The students’ brief will address three issues:

  1. The students affirm that ethno-racial diversity produces distinct benefits which are educational, personal, and professional;
  2. Students explain how Harvard’s current affirmative consideration of race complies with the parameters set forth by the Supreme Court: it is individualized, flexibly appreciates all forms of diversity, and does not treat race as a predominant factor, and;
  3. Students affirm that Harvard’s vested interest in promoting greater representation of, and diversity within, students of color compels the continued consideration of race.   

In 2014, the anti-affirmative action group Students for Fair Admissions orchestrated the lawsuit against Harvard, claiming its race-conscious admissions policy intentionally discriminated against Asian Americans and violates Title VI of the Civil Rights Act.

Today’s amicus filing follows a recent move by the U.S. Department of Education to rescind the guidance documents that explain the parameters of affirmative action in higher education, and action by the U.S. Department of Justice involving race-conscious admissions policies in the higher education context, including investigations into the diversity efforts of Harvard College, among others.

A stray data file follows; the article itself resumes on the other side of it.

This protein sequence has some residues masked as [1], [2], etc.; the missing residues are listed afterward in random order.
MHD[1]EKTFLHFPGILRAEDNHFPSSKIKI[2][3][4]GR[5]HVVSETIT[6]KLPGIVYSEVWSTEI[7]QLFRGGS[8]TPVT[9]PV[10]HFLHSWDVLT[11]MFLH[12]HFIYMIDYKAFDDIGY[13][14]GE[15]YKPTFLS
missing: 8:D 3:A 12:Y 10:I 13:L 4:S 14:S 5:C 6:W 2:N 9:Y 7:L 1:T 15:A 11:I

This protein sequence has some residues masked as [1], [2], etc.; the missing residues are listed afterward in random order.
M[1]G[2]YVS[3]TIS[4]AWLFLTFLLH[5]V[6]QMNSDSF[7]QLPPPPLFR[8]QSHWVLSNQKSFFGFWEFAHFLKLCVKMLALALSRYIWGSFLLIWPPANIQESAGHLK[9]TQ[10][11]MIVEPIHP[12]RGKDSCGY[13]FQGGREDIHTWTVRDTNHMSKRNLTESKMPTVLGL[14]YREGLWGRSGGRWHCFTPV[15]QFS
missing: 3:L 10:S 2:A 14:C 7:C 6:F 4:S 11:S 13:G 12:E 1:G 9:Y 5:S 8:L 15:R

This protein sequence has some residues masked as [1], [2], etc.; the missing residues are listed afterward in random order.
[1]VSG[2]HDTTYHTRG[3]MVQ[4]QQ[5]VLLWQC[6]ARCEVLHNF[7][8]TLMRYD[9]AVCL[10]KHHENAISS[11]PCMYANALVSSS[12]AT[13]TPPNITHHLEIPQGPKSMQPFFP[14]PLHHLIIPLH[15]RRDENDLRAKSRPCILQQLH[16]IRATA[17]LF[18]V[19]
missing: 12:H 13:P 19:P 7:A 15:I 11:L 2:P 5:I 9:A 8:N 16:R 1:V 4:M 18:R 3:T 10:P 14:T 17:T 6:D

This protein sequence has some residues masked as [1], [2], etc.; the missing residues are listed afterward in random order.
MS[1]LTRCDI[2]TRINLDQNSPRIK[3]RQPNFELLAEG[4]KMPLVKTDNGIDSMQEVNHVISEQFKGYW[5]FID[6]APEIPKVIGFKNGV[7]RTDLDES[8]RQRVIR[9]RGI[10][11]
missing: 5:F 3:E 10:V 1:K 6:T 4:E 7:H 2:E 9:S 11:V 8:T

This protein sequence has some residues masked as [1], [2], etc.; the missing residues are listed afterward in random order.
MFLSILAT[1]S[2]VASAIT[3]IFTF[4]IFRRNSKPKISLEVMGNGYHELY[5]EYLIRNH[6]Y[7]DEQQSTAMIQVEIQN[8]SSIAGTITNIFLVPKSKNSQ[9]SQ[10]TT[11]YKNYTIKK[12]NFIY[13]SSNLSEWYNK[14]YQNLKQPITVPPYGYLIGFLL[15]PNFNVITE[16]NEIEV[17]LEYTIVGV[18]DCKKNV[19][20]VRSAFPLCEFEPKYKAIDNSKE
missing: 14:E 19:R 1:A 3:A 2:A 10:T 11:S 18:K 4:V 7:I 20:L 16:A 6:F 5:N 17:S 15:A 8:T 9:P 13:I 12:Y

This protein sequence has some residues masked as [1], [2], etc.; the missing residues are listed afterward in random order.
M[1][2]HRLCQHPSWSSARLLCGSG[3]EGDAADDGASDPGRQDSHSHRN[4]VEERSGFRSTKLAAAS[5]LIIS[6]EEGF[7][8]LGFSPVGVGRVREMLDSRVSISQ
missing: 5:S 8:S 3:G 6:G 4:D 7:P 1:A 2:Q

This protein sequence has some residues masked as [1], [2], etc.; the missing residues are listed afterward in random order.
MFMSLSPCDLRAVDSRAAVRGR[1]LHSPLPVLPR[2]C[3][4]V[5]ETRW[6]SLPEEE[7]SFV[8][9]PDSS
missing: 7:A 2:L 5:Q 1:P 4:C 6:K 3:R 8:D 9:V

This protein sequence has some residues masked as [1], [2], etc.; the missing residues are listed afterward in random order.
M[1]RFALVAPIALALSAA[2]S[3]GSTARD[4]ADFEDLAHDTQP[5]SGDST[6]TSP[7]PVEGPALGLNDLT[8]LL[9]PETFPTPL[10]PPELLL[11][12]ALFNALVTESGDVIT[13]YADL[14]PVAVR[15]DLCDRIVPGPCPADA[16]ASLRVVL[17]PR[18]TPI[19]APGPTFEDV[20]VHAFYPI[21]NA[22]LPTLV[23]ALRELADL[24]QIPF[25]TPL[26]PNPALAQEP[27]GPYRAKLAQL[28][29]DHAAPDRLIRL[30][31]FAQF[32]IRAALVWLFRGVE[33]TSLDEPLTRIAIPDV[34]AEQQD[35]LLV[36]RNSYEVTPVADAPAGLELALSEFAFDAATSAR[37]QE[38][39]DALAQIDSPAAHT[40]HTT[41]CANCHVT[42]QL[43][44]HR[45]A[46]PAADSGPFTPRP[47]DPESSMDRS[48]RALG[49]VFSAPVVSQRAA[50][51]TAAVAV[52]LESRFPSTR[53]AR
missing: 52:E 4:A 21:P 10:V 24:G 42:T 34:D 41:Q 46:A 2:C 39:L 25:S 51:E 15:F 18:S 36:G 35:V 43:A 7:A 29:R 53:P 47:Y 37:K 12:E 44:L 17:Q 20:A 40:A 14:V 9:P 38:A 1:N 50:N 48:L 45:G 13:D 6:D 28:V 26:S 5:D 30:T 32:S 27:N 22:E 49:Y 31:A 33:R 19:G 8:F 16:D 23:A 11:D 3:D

About the Lawyers’ Committee for Civil Rights Under Law:
The Lawyers’ Committee for Civil Rights Under Law (Lawyers’ Committee)a nonpartisan, nonprofit organization, was formed in 1963 at the request of President John F. Kennedy to involve the private bar in providing legal services to address racial discrimination.  Now in its 55th year, the Lawyers’ Committee is continuing its quest to “Move America Toward Justice.” The principal mission of the Lawyers’ Committee for Civil Rights Under Law is to secure, through the rule of law, equal justice for all, particularly in the areas of criminal justice, fair housing and community development, economic justice, educational opportunities, and voting rights. For more information, please visit https://lawyerscommittee.org

AaronAsk: Weekly mentoring for a creative life: A Wrinkle in Time-So What? (2:57)

Aaron P. Dworkin writes: